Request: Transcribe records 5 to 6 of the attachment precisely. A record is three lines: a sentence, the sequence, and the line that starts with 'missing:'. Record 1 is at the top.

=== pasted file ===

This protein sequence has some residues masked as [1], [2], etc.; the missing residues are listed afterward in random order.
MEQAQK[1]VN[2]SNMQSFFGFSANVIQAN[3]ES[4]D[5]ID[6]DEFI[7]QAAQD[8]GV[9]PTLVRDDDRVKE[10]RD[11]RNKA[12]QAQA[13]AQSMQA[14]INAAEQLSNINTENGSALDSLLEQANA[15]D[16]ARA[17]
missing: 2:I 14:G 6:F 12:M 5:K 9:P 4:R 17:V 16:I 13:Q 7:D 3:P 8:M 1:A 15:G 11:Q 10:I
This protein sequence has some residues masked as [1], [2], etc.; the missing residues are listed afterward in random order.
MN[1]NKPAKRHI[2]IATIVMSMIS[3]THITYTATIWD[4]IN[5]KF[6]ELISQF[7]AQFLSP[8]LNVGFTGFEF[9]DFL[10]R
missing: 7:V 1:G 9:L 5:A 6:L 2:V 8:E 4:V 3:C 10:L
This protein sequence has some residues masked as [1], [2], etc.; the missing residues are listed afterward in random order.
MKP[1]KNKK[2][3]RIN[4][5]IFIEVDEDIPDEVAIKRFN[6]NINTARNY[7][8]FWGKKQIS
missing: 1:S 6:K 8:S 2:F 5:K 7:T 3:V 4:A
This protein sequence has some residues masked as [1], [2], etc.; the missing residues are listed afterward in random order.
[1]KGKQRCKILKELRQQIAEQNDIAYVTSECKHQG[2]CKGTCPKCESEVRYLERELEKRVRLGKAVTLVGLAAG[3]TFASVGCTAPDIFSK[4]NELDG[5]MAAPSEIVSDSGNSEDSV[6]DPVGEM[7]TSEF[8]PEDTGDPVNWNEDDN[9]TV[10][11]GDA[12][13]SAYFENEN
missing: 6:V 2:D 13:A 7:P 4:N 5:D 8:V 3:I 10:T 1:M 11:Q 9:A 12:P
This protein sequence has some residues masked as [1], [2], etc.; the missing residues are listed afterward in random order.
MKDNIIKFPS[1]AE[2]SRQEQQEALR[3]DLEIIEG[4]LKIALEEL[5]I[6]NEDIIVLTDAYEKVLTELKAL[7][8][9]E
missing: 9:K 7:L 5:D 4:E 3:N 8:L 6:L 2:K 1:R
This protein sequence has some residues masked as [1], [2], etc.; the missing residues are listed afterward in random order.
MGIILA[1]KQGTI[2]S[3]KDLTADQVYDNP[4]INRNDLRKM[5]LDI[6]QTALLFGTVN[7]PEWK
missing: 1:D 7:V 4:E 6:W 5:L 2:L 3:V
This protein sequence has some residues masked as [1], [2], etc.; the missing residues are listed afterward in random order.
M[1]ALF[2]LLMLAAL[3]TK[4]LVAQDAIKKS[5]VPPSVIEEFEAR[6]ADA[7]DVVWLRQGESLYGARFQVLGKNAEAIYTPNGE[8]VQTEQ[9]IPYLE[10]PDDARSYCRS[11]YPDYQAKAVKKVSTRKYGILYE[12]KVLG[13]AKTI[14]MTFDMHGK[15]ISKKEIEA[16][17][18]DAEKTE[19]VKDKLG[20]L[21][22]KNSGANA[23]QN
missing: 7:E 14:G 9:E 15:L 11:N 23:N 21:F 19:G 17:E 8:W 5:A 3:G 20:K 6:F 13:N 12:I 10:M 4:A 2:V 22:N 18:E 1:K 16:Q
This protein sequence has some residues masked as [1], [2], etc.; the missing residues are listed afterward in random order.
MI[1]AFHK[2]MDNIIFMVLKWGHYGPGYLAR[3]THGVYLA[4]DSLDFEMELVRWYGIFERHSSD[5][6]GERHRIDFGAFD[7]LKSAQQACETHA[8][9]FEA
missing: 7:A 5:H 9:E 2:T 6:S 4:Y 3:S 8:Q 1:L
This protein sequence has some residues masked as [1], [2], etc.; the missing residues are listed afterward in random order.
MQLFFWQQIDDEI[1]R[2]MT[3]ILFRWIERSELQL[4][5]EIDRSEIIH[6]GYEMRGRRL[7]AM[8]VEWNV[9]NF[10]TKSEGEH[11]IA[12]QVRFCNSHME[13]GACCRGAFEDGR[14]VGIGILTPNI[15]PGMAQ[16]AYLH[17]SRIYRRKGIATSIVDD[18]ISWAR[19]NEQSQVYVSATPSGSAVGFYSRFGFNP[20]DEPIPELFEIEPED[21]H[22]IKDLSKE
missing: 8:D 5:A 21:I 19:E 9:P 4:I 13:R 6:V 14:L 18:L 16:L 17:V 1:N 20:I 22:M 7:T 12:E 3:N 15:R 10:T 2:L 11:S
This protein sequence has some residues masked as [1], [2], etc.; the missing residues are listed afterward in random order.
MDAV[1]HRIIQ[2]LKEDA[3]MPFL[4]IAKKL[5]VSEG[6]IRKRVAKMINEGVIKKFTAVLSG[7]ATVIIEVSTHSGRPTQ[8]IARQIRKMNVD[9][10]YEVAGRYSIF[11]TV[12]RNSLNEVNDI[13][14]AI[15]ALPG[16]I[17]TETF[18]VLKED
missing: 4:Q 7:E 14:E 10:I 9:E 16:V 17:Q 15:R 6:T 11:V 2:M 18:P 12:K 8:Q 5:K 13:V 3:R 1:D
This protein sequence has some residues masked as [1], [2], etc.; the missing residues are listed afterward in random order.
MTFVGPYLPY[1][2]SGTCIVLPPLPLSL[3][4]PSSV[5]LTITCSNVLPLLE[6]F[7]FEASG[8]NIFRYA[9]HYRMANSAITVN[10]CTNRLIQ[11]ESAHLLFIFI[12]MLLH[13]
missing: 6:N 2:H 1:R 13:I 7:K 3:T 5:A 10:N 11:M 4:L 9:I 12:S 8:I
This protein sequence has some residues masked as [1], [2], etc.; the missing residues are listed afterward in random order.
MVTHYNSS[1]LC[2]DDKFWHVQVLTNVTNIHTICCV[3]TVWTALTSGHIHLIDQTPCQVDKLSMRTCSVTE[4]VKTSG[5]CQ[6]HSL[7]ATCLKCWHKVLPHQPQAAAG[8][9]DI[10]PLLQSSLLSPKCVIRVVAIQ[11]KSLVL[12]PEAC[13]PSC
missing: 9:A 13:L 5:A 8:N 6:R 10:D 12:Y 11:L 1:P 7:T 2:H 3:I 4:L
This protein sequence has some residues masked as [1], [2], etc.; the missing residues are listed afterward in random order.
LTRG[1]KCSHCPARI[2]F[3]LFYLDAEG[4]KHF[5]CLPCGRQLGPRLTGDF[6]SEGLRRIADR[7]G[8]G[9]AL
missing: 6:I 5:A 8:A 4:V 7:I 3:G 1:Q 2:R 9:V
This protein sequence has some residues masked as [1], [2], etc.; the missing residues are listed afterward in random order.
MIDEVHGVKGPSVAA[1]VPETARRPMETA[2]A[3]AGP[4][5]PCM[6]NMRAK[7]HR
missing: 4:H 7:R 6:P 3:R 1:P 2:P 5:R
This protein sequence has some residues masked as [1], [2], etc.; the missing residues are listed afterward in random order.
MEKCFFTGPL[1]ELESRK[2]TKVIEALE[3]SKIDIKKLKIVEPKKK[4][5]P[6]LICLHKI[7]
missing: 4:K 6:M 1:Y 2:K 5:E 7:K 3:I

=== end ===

This protein sequence has some residues masked as [1], [2], etc.; the missing residues are listed afterward in random order.
MKDNIIKFPS[1]AE[2]SRQEQQEALR[3]DLEIIEG[4]LKIALEEL[5]I[6]NEDIIVLTDAYEKVLTELKAL[7][8][9]E
missing: 9:K 7:L 5:D 4:E 3:N 8:L 6:L 2:K 1:R
This protein sequence has some residues masked as [1], [2], etc.; the missing residues are listed afterward in random order.
MGIILA[1]KQGTI[2]S[3]KDLTADQVYDNP[4]INRNDLRKM[5]LDI[6]QTALLFGTVN[7]PEWK
missing: 1:D 7:V 4:E 6:W 5:L 2:L 3:V